Born in the Duchy of Prussia's capital Königsberg, part of Brandenburg-Prussia, Goldbach was the son of a pastor. He studied at the University of Königsberg and went on to work at the newly opened St Petersburg Academy of Sciences in 1725. Later on, he was a tutor to the later Tsar Peter II in 1728. In 1742 he entered the Russian Ministry of Foreign Affairs.
Goldbach traveled widely throughout Europe and met with many famous mathematicians, such as Gottfried Leibniz, Leonhard Euler, and Nicholas I Bernoulli. He is most noted for his correspondence with these mathematicians, especially in his 1742 letter to Euler stating his Goldbach's Conjecture. He also studied and proved some theorems on perfect powers, such as the Goldbach-Euler theorem, and made several notable contributions to analysis.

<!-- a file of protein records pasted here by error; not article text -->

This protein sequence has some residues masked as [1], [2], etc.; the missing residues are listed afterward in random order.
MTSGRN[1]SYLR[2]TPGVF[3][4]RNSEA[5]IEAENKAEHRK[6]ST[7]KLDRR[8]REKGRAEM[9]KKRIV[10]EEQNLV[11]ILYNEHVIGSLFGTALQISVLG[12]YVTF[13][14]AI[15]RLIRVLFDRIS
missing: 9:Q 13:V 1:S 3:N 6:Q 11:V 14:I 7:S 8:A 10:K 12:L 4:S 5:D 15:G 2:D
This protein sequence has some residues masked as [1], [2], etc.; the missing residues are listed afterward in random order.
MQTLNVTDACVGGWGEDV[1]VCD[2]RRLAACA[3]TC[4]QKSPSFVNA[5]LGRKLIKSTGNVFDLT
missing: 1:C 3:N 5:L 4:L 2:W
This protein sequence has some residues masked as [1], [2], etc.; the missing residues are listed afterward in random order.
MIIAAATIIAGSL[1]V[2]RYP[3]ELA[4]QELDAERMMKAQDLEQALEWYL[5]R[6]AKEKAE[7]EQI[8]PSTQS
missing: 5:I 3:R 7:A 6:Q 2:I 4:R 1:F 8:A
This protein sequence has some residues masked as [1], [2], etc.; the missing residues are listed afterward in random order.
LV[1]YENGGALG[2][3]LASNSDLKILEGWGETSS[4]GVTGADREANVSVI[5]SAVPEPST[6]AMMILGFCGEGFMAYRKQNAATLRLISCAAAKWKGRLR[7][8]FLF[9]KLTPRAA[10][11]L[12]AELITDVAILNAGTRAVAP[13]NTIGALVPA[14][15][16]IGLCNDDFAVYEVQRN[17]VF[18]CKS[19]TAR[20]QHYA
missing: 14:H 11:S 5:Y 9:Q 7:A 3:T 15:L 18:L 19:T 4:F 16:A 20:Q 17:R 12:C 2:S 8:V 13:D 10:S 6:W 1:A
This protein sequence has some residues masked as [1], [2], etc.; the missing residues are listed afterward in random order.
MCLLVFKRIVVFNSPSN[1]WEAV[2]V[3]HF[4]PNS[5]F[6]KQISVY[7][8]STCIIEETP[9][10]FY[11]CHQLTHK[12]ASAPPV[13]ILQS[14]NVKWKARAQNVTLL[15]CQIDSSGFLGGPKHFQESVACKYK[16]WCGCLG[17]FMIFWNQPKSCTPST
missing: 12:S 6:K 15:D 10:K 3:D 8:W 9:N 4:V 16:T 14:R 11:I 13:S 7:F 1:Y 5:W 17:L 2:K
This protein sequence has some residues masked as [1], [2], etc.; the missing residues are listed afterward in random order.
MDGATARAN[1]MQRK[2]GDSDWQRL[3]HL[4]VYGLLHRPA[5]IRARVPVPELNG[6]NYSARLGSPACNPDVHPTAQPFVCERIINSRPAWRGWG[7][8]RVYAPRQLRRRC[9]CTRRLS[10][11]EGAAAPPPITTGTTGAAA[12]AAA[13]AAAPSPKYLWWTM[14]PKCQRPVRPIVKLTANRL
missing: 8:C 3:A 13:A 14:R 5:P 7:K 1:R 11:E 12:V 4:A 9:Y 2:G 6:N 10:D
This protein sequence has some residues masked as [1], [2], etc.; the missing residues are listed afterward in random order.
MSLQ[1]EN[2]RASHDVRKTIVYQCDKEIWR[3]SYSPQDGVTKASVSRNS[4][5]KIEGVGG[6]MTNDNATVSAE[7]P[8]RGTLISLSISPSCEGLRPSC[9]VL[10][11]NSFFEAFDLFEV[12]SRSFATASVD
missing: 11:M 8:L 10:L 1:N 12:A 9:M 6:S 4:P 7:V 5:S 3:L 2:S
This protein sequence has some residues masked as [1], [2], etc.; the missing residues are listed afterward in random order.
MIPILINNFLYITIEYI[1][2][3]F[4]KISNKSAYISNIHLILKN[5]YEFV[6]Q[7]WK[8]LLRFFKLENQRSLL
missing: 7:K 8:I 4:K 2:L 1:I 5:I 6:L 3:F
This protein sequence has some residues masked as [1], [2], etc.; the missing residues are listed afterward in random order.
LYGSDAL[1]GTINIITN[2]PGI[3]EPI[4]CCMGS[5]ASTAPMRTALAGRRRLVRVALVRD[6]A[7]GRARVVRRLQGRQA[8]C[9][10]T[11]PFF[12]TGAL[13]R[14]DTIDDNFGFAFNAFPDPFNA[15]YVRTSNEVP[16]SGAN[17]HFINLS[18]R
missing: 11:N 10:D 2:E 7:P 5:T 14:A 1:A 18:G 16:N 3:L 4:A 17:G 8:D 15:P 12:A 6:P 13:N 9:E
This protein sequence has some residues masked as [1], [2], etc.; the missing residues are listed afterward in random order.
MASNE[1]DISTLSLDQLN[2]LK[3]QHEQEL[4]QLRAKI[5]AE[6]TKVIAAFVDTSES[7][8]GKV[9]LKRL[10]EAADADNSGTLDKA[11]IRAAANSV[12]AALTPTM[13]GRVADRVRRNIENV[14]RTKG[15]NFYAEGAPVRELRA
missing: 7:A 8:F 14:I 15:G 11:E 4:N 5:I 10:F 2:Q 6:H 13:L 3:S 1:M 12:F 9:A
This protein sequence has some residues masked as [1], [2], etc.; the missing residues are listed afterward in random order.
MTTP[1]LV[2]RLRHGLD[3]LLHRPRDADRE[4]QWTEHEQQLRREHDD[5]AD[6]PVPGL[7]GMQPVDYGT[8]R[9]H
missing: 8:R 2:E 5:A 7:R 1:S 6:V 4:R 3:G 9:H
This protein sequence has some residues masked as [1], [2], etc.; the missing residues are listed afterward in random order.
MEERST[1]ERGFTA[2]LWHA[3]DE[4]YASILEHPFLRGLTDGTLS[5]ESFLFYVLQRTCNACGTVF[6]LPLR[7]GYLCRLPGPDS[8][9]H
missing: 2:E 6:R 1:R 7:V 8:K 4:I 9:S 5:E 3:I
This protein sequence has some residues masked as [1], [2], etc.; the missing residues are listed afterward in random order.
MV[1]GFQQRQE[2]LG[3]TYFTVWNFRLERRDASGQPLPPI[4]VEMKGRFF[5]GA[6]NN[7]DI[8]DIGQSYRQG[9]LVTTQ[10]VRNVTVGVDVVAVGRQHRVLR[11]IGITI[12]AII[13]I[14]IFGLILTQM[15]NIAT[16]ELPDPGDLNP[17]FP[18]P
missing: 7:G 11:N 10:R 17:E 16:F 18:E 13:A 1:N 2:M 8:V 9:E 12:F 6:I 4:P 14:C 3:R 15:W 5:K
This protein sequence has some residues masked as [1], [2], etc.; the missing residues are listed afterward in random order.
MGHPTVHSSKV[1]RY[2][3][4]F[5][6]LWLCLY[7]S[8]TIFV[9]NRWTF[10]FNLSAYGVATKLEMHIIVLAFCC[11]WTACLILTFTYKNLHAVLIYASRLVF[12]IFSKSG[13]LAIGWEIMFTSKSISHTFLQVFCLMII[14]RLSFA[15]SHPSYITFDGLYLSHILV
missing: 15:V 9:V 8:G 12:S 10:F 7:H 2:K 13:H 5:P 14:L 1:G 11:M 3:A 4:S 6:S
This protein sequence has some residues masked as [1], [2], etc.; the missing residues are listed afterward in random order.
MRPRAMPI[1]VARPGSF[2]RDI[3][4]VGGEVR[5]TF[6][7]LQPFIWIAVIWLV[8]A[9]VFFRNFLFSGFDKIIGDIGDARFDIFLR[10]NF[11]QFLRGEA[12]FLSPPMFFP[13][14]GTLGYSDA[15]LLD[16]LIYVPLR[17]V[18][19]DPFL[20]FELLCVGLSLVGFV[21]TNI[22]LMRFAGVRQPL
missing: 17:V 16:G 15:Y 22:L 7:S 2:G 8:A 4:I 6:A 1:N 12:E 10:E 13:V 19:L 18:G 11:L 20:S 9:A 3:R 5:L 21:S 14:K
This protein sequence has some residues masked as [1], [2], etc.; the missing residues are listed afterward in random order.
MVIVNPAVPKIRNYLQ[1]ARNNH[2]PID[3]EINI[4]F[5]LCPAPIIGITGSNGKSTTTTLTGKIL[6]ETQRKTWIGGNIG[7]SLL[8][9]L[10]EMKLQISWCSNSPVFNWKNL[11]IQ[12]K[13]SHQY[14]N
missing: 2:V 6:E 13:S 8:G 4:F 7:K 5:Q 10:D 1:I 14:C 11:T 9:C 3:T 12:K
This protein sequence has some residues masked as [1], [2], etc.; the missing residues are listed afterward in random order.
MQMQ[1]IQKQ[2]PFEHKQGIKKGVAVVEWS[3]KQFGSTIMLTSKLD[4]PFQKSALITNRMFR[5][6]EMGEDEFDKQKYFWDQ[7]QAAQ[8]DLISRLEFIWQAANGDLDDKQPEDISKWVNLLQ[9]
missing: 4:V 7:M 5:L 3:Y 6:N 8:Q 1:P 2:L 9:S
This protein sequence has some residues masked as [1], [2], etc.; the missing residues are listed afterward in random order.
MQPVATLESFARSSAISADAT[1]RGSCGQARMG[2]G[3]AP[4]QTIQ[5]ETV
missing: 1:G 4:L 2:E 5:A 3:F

Prime Numbers Are Still Giving Up Their Secrets ; Fresh Advances Are Still Being Made in Some of the Most Fundamental Areas of Mathematics
Jun 06, 2013; Exciting things have been happening in number theory recently. The mathematics we study at school gives the impression that all...